Tuesday, February 15, 2000

Coach clashes get to court




BY BEN L. KAUFMAN
The Cincinnati Enquirer

        For a few heady weeks in 1995, Robin J. Murphy had her first job as a collegiate swimming coach, as an assistant at the University of Cincinnati.

        But within three months, head coach Monty Hopkins had fired her for what he said was insubordination.

        Ms. Murphy sued, calling it retaliation by good male employees in the athletics department who resented having to hire a woman and were angered by her accusations of sexual discrimination.

        “She had the nerve to go outside the department ... and complain about sex discrimination,” her attorney, Marc D. Mezibov, said in his opening statement Monday as her case went to trial in U.S. District Court.

        Ms. Murphy of Terrace Park said the retaliation violated her rights under Title VII of the Civil Rights Act of 1991.

        Her original sex discrimination claim was dismissed by U.S. District Judge Herman J. Weber before the trial began. Even so, she can win if she persuades the jury of seven men and one woman that UC retaliated because she complained about what she thought was a violation of her civil rights.

        Mr. Mezibov said Mr. Hopkins' antipathy was evident even during the initial job interview, telling Ms. Murphy he was being forced by affirmative action to hire a woman.

        Once she was hired in September 1995, Mr. Mezibov continued, “Ms. Murphy was humiliated, degraded and marginalized by Mr. Hopkins.”

        Mr. Mezibov said Mr. Hopkins did not allow her to involve herself in any workouts, he wouldn't introduce his assistant to other coaches and officials at swim meets, and he would “berate” her in front of the men and women on UC's team.

        The perception — and later the baseless accusation — of insubordination began when she complained to Mr. Hopkins, Mr. Mezibov said.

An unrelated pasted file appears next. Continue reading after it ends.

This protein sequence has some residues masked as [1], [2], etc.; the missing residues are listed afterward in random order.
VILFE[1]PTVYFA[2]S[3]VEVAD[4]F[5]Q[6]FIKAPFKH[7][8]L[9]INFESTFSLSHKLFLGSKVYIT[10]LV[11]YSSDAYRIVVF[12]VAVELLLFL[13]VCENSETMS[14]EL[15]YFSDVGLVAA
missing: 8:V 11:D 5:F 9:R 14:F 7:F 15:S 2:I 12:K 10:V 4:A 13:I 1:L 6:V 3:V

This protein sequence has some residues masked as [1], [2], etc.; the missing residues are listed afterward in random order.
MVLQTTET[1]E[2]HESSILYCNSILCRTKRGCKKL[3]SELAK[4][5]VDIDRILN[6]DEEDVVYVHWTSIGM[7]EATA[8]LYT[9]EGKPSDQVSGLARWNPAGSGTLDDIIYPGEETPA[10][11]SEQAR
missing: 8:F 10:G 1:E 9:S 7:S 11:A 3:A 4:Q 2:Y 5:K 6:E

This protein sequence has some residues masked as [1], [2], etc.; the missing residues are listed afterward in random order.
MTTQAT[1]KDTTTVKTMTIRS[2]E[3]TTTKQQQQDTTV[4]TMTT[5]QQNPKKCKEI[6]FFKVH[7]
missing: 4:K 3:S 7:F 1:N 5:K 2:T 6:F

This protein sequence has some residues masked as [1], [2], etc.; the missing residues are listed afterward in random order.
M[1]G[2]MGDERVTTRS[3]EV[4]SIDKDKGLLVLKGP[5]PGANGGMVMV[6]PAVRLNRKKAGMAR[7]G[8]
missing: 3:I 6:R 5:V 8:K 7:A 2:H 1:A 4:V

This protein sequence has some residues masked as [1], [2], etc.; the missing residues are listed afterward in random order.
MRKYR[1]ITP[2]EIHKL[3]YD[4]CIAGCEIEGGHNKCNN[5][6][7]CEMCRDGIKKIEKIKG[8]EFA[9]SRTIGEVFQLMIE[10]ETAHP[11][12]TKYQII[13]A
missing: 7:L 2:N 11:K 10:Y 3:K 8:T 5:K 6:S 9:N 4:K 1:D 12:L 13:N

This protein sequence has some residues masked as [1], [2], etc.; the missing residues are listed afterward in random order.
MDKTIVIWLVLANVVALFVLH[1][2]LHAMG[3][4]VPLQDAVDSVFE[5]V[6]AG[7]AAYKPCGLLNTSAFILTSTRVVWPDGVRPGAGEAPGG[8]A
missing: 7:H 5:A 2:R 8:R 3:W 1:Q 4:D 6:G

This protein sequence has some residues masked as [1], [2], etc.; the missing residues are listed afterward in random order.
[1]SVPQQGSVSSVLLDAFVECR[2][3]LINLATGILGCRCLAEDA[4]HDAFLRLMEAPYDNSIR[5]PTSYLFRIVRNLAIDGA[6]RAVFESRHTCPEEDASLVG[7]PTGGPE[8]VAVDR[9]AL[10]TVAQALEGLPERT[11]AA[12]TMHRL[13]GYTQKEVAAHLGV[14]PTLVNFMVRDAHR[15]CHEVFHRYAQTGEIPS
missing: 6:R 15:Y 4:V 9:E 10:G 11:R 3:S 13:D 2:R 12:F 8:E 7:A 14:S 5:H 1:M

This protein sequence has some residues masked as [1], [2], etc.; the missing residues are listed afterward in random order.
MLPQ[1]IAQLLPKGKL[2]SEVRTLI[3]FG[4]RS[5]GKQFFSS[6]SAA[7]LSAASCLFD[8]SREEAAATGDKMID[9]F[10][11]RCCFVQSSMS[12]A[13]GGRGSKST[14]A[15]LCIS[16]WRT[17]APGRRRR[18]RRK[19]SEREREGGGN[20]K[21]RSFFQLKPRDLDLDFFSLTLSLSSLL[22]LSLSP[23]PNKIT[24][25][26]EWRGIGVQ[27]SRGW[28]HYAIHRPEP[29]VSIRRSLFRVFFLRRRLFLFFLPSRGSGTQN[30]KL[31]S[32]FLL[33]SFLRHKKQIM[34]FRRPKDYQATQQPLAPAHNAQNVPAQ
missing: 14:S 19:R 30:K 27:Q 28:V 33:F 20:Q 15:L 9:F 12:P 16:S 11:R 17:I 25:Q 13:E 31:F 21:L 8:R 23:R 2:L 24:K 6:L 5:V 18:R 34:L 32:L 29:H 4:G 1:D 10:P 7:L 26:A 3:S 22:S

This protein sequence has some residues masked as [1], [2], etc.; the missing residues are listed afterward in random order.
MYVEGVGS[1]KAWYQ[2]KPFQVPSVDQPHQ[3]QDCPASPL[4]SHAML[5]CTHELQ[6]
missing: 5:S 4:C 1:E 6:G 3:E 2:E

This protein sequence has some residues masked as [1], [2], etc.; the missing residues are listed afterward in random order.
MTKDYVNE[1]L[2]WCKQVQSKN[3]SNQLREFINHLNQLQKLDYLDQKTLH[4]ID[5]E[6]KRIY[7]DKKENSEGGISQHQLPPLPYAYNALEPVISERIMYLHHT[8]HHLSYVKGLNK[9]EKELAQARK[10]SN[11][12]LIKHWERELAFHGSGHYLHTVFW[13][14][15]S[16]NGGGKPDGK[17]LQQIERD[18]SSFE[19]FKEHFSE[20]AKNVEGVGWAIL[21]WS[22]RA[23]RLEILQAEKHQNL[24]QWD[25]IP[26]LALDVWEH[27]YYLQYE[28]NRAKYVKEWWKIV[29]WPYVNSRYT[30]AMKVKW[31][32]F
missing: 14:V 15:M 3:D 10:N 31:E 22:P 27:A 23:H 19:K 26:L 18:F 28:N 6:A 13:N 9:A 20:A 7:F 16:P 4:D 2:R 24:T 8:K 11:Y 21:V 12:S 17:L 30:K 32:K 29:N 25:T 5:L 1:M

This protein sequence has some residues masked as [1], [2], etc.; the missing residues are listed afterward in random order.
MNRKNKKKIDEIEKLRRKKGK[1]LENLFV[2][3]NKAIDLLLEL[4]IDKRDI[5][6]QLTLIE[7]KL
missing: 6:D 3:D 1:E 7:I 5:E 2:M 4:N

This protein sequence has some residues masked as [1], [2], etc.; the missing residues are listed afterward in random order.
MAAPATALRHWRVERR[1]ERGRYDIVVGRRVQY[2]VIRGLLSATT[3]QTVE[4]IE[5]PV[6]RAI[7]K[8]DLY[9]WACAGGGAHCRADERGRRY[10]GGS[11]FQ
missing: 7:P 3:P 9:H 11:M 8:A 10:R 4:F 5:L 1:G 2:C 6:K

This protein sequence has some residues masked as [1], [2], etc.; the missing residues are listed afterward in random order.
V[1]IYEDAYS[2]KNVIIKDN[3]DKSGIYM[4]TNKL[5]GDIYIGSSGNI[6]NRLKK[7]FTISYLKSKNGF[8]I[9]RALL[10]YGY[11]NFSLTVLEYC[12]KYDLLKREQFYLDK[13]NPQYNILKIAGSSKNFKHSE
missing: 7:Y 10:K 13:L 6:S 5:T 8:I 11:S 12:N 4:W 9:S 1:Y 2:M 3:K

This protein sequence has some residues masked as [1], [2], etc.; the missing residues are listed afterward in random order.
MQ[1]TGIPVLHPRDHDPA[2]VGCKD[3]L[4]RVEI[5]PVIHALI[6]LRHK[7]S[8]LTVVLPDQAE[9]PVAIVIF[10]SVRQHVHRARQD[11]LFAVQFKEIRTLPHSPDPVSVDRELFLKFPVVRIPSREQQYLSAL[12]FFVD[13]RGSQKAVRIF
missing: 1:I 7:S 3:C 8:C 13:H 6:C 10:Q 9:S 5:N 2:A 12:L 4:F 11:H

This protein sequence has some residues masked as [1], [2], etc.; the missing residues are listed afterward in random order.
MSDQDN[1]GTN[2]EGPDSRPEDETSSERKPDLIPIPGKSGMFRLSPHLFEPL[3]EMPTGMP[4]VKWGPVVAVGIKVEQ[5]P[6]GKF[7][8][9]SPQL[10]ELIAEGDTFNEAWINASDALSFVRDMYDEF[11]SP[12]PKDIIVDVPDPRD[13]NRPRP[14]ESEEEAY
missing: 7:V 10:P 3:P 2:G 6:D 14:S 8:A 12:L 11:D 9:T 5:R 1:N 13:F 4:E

Mr. Hopkins' resentment increased when Ms. Murphy “complained quite forcefully” to the UC ombuds office, Mr. Mezibov said. The ombuds' attempts to mediate failed and then-Athletic Director Gerald O'Dell told Mr. Hopkins to fire Ms. Murphy, the lawyer said.

        UC attorney Doreen Canton responded that there was no sex discrimination or complaint to the ombuds about sex discrimination. Instead, Ms. Canton said, the case involves “head-butting” between Mr. Hopkins and an assistant “who couldn't or wouldn't do the things that the head coach wanted her to do.”

        Ms. Murphy was hired because she appeared qualified and her gender “absolutely” was a plus, Ms. Canton said. Mr. Hopkins interviewed no men.

        Mr. Hopkins and Ms. Murphy met as Mariemont High School students and again at the Terrace Park Swim Club, where he told her about the opening and invited her to apply.

        Within a month after she started as assistant UC swim coach, Mr. Hopkins knew “it's not going to work,” Ms. Canton said.

        They differed on her duties and long hours, especially on weekends when swim meets were scheduled and “he expected her to be there,” Ms. Canton said.

        After a meeting with the ombuds over a variety of personal conflicts that did not include sex discrimination, Ms. Murphy told the coach, “I'm not going to do anything unless I think it's reasonable,” Ms. Canton said, “She didn't back off” and “nothing happened to change his mind.”

        Hired in September, she was fired in December.

        Ms. Murphy is asking jurors to reinstate her or give her enough money until she finds a comparable job as well as unspecified damages and attorney's fees.

        Testimony resumes today.

       



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